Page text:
Our review of appellant's challenge to the trial court's determination that exigent circumstances justified the police intrusion must afford the government "all legitimate inferences from the testimony and uncontroverted facts of record," United States v. Covington, supra, 385 A.2d at 166 (quoting Jenkins v. United States, 284 A.2d 460, 462 (D.C. 1971)), if those inferences are "supportable under any reasonable view of the evidence." Ibid. (quoting Scarbeck v. United States, 115 U.S. App. D.C. 135, 155, 317 F.2d 546, 562, cert. denied, 374 U.S. 856, 10 L. Ed. 2d 1077, 83 S. Ct. 1897 (1963)).

In the present case, the issue before the motions Judge in determining exigency was whether the evidence satisfied an "objective test . . . which calls for a . . . judicial evaluation whether those circumstances support a legal Conclusion of . . . exigent circumstances . . . ." United States v. Bonner, 277 U.S. App. D.C. 271, 278, 874 F.2d 822, 829 (1989). The test is how a reasonable and experienced officer would respond under these circumstances. See Williams v. United States, supra, 576 A.2d at 704 (citing United States v. Bonner, 277 U.S. App. D.C. at 278, 874 F.2d at 829). Applying these principles, the trial Judge found that:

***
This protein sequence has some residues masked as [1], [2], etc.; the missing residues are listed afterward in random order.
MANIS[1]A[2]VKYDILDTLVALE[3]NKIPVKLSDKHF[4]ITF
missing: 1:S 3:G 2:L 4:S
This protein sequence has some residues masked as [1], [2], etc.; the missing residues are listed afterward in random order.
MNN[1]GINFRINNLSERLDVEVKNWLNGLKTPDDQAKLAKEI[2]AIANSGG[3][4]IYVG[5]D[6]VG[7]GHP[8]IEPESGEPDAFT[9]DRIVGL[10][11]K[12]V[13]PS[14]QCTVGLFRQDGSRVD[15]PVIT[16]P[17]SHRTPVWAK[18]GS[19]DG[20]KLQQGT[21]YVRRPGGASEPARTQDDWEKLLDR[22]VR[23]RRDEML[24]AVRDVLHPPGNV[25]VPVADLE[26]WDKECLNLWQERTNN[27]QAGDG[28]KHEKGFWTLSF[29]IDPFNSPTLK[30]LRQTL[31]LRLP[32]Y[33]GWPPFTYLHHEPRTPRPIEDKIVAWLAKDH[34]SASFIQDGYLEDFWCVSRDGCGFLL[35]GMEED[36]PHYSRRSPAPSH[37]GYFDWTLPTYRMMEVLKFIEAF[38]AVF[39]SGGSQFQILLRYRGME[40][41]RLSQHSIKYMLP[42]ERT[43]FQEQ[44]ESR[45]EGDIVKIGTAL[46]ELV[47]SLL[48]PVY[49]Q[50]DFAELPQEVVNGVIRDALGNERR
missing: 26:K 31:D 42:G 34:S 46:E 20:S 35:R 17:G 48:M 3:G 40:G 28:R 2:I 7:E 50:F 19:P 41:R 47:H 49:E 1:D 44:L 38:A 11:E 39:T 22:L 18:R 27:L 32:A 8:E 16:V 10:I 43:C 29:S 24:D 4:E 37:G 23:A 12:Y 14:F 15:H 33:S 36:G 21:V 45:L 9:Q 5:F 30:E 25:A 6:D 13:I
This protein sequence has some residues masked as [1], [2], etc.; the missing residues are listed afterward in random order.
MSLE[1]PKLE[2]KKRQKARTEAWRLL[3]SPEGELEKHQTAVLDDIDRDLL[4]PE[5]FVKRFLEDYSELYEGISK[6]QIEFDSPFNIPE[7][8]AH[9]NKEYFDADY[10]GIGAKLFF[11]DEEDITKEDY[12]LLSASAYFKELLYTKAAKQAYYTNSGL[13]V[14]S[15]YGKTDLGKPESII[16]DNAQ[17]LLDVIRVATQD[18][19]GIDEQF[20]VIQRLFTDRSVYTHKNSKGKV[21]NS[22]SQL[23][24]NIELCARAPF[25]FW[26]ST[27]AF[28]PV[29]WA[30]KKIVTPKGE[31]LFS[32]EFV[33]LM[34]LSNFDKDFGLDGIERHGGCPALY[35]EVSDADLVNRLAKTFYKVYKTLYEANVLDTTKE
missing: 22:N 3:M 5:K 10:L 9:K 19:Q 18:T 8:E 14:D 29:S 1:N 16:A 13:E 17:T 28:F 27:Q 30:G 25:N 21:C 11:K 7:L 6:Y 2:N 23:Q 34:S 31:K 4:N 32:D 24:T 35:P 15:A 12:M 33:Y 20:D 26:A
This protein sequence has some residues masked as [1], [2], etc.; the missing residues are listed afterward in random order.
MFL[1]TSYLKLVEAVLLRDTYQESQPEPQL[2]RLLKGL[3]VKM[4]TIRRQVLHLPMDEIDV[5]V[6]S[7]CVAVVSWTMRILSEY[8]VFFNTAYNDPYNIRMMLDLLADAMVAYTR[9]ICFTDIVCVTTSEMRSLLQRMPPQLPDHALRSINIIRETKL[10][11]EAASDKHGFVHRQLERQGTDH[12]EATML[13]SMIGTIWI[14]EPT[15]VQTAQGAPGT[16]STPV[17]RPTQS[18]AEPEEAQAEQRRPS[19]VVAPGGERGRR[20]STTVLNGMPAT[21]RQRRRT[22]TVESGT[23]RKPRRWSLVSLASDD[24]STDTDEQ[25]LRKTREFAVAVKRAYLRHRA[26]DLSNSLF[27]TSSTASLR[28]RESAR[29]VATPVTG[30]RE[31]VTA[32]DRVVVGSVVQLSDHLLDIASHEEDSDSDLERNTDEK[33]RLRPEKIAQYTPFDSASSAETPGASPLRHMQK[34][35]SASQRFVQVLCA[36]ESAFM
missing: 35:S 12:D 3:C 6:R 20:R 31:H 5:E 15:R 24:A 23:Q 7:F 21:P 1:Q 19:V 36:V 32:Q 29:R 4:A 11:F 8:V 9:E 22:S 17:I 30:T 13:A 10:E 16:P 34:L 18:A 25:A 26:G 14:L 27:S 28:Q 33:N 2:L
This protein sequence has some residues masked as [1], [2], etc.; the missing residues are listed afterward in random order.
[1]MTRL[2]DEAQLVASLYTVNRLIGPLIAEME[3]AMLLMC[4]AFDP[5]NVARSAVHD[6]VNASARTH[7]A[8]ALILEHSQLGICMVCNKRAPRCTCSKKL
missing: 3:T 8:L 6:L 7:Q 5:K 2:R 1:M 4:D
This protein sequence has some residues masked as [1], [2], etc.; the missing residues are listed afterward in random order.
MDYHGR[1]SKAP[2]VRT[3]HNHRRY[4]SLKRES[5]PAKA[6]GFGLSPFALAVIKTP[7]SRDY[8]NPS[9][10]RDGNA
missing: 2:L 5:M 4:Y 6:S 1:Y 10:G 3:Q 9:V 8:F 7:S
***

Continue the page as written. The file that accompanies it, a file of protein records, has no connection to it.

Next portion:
these officers were acting reasonably in concluding after a very short passage of time that there was an exigent need to enter those premises by force immediately in order to avoid . . . what was believed to be a serious risk of injury to ...